The southern right whale, Eubalaena australis, is amongst the largest of the four baleen whales that come close inshore on the southern African coast:
• Southern Right
• Humpback Whale
• Bryde’s Whale
• Minke Whale
They arrive along the South African coasts between May and June and their numbers peak during August, September and October. Right whales are easily distinguished from other whales by three distinct characteristics: V-shaped blow, callosities on their heads and the lack of a dorsal fin on their broad backs. The callosity on the upper jaw is referred to as the bonnet.
Gestation period is usually 10-12 months. The process of birth is very stressful as the little one is born directly into the cold water, causing rapid loss of body heat. The fetus is born tail first at a rapid pace to allow the newborn to surface and take in air as soon as the umbilical cord breaks. The calf will suckle on milk till they reach a size of approx 8.5m. At birth they measure 5-6m.
Females seek out relatively sheltered bays with gently sloping sandy bottoms for calving to enable the newborn to surface quickly. The slope and shallow waters makes it easier to get the calf to the surface quickly.
It is not fully understood why female right whales produce calves less frequent than any other whales- usually one every 3 years. Another mystery is why southern right whales abandon familiar regions and establish new nursery areas.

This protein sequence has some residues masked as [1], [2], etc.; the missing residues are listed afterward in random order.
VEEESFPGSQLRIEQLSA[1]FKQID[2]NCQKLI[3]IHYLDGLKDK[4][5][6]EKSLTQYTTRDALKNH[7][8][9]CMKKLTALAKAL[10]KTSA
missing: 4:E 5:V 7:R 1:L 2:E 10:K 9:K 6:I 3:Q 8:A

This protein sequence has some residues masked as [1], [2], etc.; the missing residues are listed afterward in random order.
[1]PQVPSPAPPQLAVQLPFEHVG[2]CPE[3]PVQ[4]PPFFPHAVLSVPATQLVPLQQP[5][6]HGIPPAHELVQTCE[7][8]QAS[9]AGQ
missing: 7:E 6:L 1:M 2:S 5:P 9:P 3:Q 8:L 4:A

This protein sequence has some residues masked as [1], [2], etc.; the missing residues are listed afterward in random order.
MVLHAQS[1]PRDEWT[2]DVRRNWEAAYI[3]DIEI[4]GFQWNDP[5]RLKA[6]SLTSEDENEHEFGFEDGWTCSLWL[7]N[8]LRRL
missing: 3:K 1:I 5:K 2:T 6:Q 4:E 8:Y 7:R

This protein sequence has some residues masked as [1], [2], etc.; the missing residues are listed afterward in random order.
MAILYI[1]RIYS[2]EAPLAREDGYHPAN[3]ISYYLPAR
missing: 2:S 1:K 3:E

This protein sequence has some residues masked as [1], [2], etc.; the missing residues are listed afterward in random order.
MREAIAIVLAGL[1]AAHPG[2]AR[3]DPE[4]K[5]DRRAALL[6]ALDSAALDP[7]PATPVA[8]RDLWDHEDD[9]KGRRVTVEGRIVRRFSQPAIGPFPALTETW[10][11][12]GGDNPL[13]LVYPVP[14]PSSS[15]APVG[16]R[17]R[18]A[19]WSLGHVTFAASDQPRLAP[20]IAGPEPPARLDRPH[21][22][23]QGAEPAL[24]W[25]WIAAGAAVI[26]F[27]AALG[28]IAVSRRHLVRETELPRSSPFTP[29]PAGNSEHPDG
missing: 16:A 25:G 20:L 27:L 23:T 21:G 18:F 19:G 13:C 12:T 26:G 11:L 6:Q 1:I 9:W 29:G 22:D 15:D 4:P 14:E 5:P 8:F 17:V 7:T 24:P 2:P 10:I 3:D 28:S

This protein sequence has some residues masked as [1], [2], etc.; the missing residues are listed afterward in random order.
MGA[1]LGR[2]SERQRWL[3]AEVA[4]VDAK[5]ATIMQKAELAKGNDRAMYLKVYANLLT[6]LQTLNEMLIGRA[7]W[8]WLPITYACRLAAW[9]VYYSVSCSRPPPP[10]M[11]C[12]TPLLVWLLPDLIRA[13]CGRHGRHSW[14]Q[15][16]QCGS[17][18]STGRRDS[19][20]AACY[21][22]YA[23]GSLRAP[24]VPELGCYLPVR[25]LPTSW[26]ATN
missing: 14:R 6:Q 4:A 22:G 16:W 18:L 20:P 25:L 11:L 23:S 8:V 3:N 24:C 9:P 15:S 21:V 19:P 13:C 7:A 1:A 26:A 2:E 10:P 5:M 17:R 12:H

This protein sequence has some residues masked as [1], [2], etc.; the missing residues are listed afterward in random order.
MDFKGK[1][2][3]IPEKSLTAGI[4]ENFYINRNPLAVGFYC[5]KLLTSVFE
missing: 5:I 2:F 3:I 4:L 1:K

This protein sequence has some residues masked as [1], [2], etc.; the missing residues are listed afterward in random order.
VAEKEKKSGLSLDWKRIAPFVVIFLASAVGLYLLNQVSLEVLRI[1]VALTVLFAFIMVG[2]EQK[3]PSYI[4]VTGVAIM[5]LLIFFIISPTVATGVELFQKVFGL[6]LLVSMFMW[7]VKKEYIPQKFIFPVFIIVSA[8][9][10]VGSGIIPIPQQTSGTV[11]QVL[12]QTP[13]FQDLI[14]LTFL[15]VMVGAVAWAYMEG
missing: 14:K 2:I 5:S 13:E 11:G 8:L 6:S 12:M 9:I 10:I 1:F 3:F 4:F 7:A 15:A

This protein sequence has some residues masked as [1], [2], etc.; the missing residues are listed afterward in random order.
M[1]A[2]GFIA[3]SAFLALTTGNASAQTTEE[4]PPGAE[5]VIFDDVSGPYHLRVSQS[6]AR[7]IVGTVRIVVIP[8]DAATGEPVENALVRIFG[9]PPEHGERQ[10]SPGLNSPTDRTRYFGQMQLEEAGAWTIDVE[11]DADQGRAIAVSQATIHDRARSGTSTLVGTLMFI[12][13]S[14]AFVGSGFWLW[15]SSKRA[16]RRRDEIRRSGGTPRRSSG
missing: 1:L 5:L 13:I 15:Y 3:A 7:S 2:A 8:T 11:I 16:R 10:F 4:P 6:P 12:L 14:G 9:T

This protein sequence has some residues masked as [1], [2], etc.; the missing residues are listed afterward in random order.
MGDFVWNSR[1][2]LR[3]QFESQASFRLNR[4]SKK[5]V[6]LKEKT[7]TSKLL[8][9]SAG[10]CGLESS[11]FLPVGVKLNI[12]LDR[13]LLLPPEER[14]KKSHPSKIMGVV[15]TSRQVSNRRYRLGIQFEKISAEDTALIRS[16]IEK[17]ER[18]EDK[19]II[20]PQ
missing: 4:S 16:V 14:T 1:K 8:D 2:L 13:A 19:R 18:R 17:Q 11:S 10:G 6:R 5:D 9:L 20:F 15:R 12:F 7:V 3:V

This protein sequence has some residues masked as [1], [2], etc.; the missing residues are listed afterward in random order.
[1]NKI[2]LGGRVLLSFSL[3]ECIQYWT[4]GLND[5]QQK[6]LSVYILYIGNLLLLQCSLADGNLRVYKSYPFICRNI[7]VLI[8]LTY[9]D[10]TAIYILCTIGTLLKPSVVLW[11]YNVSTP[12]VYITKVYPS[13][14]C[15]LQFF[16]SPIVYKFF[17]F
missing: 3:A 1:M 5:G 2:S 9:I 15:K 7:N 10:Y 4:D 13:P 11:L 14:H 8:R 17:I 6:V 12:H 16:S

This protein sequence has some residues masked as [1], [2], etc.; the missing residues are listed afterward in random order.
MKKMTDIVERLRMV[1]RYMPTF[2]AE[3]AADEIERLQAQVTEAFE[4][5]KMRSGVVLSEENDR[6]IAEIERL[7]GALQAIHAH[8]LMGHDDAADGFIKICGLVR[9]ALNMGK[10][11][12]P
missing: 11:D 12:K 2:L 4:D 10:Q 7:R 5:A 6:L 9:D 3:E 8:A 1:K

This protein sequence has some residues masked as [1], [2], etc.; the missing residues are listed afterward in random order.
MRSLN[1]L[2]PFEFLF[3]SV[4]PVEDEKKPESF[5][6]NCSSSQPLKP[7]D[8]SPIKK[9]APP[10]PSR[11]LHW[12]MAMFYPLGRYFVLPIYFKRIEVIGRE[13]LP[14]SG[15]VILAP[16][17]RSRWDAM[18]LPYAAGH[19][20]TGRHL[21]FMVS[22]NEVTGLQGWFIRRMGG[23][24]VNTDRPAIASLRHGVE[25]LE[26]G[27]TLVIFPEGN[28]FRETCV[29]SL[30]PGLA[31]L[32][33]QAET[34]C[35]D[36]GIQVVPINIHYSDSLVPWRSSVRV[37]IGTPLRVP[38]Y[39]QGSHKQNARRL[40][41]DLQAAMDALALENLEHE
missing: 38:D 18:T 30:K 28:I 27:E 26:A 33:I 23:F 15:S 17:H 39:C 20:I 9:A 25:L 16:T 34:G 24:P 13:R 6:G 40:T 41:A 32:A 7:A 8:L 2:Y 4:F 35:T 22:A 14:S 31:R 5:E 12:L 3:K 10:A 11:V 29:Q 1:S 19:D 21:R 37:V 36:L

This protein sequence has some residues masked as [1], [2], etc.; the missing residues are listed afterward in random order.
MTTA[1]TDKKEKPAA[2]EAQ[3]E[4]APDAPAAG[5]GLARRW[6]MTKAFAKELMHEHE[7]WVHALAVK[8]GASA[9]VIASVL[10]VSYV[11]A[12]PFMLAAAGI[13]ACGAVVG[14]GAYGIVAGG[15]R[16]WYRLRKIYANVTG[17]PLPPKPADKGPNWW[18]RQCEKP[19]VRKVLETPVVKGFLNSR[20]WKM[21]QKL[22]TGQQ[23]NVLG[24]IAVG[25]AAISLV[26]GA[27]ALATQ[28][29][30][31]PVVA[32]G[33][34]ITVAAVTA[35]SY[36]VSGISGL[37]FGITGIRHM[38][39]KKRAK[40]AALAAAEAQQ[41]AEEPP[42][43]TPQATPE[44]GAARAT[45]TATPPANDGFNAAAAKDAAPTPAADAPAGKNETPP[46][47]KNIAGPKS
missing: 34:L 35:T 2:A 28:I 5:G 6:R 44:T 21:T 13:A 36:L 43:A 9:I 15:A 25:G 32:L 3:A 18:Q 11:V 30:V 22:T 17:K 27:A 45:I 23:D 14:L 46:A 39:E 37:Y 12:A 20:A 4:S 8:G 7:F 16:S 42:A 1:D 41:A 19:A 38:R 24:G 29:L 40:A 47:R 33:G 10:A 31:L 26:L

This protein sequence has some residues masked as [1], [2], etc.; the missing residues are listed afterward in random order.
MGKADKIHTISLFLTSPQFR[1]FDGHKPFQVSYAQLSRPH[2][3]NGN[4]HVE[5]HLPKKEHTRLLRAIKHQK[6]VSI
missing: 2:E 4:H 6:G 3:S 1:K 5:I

Calving is usually over a 4 month period, peaking August.
Mothers will protect their young-driving off intruders. The calf gets suckled underwater-close to the surface- milk is ejected into the calf’s mouth. Lactation can take 4 months to 15 years depending on the type of whale. The calf will drink up to 600liters milk per day.
Three percent of the calves are born white. The female will remain in our waters for 3 months, nursing until the calf is strong enough to make the long journey to the Antarctic.
- Southern Right Whales can reach a maximum length of 15-17 meters and can weigh 50 – 60 tons.
- They have broad black tails and squarish flippers.
- Their highly arched jaws makes it a look as though they are always smiling.
- The callosities on the jaws and are wart-like bumps and are home to specialized whale lice and barnacles.